“The ultimate structure will need to meet the dual imperatives of incentivising performance in line with business strategy and rewarding employees with benefits that they perceive to have real value for them personally. This methodology will ensure that the company’s reward philosophy is aligned with business objectives.

“It’ll deliver a remuneration and reward structure which incentivises every employee to perform to the best of their ability in the achievement of the company’s objectives and which rewards each for their contribution.

“The result will be a motivated workforce, staff retention and company success.

“It’ll deliver a remuneration and reward structure which incentivises every employee to perform to the best of their ability in the achievement of the company’s objectives and which rewards each for their contribution.

“The result will be a motivated workforce, staff retention and company success.”


Stakeholding

Giving your staff a stake in the business is probably the ultimate incentive.

The John Lewis Partnership is an example of this principle in practice.
While you may not be as big as John Lewis yet, giving employees a stake in the business is still an option for your small business.

The Employee Ownership Association, a members’ organisation for employee-owned businesses and businesses that are changing to this structure, can provide more information about employee ownership.

The whole package

As mentioned earlier, pay isn’t the only incentive your small, growing business has to offer. The opportunity to be in at the start of something new has great appeal for many people, while challenging work may be a motivating factor for others.

The type of business you run or the products you sell could also provide a unique selling point (USP). Social enterprises, charities, eco-businesses and digital start-ups tick all the boxes for many job-seekers.

Whatever your USP, make sure you identify it and clearly promote it in your job advertisement.


3. Equal pay: What you need to know

The latest equality legislation may seem confusing for small business employers, but it’s based on a simple principle – fairness.

If you approach it from this standpoint, it should be relatively simple to negotiate your way through all the legal obligations covered by the Equality Act 2010 in your dealings with employees.

What is equal pay?
The Act covers equal pay, which is defined by the Equality and Human Rights Commission (EHRC) as men and women who are employed in the same way and do equal work should receive equal pay.

It’s important to note that pay in this context refers to not only earnings, but also to contract terms and employment conditions.

Why does the gender pay gap exist?

Outdated work practices, expectations and stereotypes, differences in working patterns because of the caring role of many women, and a lack of quality part-time work are all cited as reasons why gender pay discrimination exists.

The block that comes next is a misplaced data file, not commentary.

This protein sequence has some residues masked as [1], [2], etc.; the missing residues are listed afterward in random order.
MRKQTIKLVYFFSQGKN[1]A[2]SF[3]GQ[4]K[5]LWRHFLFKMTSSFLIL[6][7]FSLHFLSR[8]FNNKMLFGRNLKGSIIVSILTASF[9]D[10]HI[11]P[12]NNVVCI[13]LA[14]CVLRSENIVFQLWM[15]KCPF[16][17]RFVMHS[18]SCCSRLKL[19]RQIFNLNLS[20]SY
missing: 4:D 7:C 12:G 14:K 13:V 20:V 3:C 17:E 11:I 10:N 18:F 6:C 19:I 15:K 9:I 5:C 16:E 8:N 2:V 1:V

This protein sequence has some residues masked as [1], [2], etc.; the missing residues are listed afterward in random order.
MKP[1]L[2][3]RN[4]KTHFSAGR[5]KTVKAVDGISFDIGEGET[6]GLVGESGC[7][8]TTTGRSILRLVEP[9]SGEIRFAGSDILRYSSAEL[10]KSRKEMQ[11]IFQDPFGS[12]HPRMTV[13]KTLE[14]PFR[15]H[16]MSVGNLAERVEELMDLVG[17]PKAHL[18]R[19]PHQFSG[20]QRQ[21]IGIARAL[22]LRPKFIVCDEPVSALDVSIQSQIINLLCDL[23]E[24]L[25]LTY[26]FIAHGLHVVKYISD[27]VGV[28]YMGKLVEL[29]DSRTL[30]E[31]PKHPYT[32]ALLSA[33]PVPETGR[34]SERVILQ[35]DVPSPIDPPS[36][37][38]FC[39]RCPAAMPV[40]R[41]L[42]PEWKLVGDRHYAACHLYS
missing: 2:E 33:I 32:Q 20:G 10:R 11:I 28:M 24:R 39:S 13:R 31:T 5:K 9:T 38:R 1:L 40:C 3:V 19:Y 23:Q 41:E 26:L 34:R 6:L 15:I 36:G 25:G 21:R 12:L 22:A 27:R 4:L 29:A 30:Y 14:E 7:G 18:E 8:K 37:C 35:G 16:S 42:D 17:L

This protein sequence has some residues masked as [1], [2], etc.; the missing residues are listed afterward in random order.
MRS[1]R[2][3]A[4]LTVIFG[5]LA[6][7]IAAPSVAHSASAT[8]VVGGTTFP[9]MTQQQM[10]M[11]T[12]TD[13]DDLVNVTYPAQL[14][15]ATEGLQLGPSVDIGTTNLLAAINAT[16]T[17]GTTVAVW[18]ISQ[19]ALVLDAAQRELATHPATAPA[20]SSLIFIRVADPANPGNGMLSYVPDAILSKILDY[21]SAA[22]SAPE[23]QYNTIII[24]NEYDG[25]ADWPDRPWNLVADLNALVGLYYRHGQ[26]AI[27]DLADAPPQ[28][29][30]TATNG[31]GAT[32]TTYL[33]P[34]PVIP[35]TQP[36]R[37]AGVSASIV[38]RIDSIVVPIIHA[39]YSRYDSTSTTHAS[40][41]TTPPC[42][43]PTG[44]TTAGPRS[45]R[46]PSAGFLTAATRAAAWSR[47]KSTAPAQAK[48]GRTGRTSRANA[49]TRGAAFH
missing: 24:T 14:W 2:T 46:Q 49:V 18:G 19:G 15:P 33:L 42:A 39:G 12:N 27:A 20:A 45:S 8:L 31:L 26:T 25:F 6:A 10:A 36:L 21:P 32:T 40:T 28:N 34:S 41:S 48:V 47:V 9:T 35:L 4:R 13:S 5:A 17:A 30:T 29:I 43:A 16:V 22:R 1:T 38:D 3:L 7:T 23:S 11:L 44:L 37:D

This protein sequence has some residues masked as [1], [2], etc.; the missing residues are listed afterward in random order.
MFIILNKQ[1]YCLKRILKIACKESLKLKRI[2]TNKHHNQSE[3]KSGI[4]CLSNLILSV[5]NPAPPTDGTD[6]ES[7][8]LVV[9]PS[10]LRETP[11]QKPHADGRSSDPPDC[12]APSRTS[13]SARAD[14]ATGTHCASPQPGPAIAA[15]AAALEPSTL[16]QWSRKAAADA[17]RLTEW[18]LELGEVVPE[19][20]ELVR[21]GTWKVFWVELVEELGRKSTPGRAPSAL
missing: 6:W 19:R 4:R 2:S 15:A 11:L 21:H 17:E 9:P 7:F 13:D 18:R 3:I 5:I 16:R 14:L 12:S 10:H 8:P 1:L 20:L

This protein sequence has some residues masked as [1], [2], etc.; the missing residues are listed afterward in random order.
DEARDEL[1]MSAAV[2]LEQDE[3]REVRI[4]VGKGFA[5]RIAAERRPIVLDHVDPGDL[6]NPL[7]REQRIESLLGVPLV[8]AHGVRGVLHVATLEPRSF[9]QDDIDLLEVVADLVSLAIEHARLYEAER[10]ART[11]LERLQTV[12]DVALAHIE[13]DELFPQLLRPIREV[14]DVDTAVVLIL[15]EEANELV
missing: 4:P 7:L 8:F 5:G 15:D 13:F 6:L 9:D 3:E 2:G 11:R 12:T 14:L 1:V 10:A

The EHRC has developed an online equal pay review that small businesses can use.

From April 2018, under new government regulation, employers with more than 250 employees will be required to publish data relating to the pay of their male and female employees.

While the Equality Act 2010 states that employers must give men and women equal pay if they do the same or broadly similar work, the national pay gap still exists.


4. Understanding pay reviews

Once you’ve taken on your first hire and worked out equal pay review, the next consideration is likely to be about how to conduct pay reviews.

No one wants to be stuck on the same salary forever, so you do need to give some thought as to when you are going to review an employee’s salary and how you will make decisions about what level of increase to give.

To do this, you’ll need to review pay and benefits with your team member, usually at least once a year.

Make sure that you:

  • Recognise and reward achievement
  • Ensure that pay reviews are transparent and fair
  • Make appraisal meetings two-way conversations
  • Put a scalable system in place

In the future, you may be in a position to grow your team further. If you’ve put careful thought into the pay and benefits of your first employee (based firmly on their skills and experience and the going rate for the job), any future staff should slot into the structured pay bands that you have carefully established for your business.


What are the next steps?

At this point, you’ve learned more about how to assess the job you’re recruiting for in terms of salary, including what constitutes equal pay. We’ve also provided information about rewards beyond the pay bracket, such as benefits and incentives. Finally, we looked at how to plan for pay reviews.

So where do you go from here? A next step could be talking with payroll suppliers to make paying your staff even easier – and Startups.co.uk can help with this too. Simply complete the form at the top of the page to compare quotes – it’s easy, free and quick.